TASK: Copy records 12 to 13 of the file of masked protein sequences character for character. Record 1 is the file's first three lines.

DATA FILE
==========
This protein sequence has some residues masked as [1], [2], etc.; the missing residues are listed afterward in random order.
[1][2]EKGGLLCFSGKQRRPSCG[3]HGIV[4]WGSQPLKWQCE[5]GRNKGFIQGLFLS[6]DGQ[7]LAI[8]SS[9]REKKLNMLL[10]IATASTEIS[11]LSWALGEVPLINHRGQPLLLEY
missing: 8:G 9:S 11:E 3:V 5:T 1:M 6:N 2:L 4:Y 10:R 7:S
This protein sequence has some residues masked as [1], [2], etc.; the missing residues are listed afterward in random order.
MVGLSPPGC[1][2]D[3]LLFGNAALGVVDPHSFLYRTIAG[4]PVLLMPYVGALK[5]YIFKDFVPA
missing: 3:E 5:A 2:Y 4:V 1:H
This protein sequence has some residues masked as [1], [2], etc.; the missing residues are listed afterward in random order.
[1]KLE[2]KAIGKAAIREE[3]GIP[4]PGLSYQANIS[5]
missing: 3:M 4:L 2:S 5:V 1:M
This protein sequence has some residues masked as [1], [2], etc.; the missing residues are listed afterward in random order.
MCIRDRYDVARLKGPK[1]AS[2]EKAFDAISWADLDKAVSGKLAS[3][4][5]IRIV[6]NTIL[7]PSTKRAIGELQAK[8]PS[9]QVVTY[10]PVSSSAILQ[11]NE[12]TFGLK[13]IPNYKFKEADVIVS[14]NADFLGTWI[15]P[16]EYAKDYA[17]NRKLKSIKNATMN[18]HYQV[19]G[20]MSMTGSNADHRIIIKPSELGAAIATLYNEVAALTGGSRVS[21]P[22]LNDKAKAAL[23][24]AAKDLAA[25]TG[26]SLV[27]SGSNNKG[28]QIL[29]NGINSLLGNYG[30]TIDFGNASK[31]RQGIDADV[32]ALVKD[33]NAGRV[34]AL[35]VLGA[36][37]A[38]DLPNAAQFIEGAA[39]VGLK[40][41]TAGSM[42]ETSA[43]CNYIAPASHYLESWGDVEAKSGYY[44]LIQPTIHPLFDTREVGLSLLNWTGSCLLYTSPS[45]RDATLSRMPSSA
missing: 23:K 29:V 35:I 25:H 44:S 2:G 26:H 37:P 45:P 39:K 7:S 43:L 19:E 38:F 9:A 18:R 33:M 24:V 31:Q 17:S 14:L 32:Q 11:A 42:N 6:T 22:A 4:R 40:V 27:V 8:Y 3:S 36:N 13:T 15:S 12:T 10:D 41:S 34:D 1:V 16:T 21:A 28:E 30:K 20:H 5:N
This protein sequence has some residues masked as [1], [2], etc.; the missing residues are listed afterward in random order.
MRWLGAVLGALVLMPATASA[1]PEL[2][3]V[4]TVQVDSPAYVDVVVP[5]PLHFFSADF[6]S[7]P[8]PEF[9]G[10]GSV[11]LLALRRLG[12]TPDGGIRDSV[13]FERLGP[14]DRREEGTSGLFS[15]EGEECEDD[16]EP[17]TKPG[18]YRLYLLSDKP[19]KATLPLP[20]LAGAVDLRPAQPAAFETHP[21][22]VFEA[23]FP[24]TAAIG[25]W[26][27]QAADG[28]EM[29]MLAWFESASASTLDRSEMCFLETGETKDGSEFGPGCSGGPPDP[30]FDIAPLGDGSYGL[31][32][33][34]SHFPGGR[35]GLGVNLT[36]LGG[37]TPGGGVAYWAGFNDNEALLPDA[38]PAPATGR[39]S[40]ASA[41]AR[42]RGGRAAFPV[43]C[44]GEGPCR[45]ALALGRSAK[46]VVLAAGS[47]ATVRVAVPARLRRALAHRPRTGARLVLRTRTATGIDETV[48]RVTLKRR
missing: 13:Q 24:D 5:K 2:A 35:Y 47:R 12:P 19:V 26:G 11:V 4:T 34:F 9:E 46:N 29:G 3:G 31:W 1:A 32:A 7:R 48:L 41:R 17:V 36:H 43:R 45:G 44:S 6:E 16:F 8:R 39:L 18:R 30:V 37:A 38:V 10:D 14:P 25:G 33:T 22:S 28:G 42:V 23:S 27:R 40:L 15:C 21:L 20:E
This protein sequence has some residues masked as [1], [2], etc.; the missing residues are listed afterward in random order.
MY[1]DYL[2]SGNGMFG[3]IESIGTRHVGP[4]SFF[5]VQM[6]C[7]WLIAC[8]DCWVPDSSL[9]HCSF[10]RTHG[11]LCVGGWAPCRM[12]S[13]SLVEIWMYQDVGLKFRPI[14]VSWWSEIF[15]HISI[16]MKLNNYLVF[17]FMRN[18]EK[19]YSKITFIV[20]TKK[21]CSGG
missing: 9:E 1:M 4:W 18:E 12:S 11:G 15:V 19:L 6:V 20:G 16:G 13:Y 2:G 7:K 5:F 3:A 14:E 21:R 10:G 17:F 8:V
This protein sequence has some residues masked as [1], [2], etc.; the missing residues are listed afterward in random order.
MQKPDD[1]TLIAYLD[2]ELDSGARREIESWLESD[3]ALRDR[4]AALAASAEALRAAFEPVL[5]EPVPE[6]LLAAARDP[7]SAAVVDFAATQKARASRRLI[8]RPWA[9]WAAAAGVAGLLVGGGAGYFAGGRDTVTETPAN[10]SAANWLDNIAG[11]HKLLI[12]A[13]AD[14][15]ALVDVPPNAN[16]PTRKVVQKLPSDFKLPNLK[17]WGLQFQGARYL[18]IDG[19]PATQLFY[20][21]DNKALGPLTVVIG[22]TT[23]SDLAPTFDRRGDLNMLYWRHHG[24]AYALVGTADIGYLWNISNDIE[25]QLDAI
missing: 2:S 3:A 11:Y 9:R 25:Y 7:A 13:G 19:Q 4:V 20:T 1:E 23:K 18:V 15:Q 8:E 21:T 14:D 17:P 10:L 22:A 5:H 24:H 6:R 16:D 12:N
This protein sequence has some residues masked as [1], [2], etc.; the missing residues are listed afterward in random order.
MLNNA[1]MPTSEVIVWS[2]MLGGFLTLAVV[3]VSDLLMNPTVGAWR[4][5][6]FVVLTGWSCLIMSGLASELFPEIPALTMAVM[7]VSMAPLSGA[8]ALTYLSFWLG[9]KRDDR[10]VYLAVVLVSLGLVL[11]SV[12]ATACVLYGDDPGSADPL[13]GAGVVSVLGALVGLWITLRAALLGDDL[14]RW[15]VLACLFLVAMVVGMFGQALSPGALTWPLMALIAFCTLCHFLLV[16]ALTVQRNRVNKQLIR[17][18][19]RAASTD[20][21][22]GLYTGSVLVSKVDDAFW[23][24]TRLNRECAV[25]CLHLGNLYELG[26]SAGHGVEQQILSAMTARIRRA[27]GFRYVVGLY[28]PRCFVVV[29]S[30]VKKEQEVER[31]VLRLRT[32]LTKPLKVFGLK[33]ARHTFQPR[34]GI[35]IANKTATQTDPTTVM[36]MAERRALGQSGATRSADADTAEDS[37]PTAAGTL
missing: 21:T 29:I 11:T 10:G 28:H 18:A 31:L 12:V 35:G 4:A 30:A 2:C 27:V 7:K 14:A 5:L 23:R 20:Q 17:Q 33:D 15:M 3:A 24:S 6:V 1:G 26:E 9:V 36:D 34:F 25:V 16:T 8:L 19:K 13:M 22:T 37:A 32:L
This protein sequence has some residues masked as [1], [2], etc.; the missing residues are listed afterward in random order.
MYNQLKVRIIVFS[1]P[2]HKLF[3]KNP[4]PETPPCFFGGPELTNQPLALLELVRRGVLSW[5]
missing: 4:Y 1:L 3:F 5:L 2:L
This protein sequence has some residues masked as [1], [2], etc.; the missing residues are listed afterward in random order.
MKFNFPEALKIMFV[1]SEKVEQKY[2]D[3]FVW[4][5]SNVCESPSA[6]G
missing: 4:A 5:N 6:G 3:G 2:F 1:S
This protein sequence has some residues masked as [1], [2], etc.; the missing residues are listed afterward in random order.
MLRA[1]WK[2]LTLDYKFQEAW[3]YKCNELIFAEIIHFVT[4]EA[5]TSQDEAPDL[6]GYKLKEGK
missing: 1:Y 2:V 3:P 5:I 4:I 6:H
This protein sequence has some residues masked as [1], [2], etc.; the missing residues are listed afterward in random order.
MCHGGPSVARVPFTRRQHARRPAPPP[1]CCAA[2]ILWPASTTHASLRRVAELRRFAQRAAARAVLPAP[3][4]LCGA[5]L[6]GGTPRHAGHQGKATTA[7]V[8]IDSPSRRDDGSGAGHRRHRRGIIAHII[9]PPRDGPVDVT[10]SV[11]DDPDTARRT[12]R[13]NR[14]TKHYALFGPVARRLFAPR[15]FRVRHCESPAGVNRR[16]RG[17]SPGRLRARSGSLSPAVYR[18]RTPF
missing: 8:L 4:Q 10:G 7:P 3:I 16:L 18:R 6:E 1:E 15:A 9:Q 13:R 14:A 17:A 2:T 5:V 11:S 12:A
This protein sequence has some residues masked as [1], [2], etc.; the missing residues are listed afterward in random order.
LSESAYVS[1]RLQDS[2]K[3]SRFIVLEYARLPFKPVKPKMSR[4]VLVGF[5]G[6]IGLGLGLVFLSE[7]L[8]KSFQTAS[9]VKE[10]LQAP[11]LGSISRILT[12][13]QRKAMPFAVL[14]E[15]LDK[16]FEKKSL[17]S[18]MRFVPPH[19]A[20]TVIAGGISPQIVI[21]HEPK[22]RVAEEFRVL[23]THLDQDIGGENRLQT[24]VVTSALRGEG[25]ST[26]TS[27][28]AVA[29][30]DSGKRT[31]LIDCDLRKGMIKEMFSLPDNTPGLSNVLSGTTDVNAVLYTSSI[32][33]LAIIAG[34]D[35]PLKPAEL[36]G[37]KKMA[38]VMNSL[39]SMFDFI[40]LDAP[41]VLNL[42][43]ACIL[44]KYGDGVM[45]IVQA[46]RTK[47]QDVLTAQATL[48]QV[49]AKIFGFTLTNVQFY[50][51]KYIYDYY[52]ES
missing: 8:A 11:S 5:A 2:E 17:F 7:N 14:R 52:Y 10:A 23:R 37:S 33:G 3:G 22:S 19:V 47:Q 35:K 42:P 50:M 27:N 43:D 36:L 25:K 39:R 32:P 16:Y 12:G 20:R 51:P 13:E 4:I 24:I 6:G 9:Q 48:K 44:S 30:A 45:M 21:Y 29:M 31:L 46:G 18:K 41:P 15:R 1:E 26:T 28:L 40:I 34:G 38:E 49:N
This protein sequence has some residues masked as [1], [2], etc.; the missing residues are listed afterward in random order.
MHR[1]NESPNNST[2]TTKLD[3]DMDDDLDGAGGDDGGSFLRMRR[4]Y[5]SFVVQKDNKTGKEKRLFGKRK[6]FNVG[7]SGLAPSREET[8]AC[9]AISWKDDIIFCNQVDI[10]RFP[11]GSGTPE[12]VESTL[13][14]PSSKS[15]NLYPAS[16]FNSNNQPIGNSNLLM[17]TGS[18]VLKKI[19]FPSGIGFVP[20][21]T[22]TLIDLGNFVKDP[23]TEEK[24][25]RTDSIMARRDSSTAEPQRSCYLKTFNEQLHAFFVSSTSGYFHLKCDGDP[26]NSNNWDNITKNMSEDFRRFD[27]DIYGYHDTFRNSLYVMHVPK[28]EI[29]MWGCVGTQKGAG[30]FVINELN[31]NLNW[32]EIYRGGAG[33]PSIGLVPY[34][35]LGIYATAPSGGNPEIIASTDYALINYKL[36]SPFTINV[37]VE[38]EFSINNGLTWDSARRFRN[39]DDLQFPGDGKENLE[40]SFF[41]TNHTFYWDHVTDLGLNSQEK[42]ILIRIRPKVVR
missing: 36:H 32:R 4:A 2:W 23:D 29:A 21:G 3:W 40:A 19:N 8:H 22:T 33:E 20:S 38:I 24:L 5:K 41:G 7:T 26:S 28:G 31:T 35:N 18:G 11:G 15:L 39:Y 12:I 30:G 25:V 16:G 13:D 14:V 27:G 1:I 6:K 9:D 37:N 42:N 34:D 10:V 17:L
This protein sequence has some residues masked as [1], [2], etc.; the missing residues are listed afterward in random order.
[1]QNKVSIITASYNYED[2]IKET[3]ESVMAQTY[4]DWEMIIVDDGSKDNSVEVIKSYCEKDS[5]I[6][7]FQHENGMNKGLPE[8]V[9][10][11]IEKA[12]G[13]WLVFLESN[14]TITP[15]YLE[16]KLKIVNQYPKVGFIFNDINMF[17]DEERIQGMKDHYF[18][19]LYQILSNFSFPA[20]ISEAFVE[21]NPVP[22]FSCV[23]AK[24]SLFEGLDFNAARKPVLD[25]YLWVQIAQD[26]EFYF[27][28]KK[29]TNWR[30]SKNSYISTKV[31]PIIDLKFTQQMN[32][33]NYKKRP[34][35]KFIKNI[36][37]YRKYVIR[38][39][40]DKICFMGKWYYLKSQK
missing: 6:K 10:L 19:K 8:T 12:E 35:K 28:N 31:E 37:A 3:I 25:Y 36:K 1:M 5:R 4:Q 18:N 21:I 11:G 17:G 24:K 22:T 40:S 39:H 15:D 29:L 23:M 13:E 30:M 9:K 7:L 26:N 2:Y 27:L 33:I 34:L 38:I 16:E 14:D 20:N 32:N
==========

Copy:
This protein sequence has some residues masked as [1], [2], etc.; the missing residues are listed afterward in random order.
MCHGGPSVARVPFTRRQHARRPAPPP[1]CCAA[2]ILWPASTTHASLRRVAELRRFAQRAAARAVLPAP[3][4]LCGA[5]L[6]GGTPRHAGHQGKATTA[7]V[8]IDSPSRRDDGSGAGHRRHRRGIIAHII[9]PPRDGPVDVT[10]SV[11]DDPDTARRT[12]R[13]NR[14]TKHYALFGPVARRLFAPR[15]FRVRHCESPAGVNRR[16]RG[17]SPGRLRARSGSLSPAVYR[18]RTPF
missing: 8:L 4:Q 10:G 7:P 3:I 16:L 18:R 6:E 1:E 15:A 9:Q 13:R 14:A 17:A 2:T 5:V 11:S 12:A
This protein sequence has some residues masked as [1], [2], etc.; the missing residues are listed afterward in random order.
LSESAYVS[1]RLQDS[2]K[3]SRFIVLEYARLPFKPVKPKMSR[4]VLVGF[5]G[6]IGLGLGLVFLSE[7]L[8]KSFQTAS[9]VKE[10]LQAP[11]LGSISRILT[12][13]QRKAMPFAVL[14]E[15]LDK[16]FEKKSL[17]S[18]MRFVPPH[19]A[20]TVIAGGISPQIVI[21]HEPK[22]RVAEEFRVL[23]THLDQDIGGENRLQT[24]VVTSALRGEG[25]ST[26]TS[27][28]AVA[29][30]DSGKRT[31]LIDCDLRKGMIKEMFSLPDNTPGLSNVLSGTTDVNAVLYTSSI[32][33]LAIIAG[34]D[35]PLKPAEL[36]G[37]KKMA[38]VMNSL[39]SMFDFI[40]LDAP[41]VLNL[42][43]ACIL[44]KYGDGVM[45]IVQA[46]RTK[47]QDVLTAQATL[48]QV[49]AKIFGFTLTNVQFY[50][51]KYIYDYY[52]ES
missing: 8:A 11:S 5:A 2:E 17:F 7:N 14:R 52:Y 10:A 23:R 37:S 33:G 3:G 22:S 19:V 47:Q 35:K 42:P 50:M 27:N 43:D 36:L 25:K 39:R 32:P 16:Y 12:G 20:R 51:P 13:E 4:I 24:I 6:G 9:Q 48:K 44:S 30:A 45:M 21:Y 29:M 31:L 46:G 18:K 41:P 15:R 1:E 26:T 28:L 40:I 34:G 38:E 49:N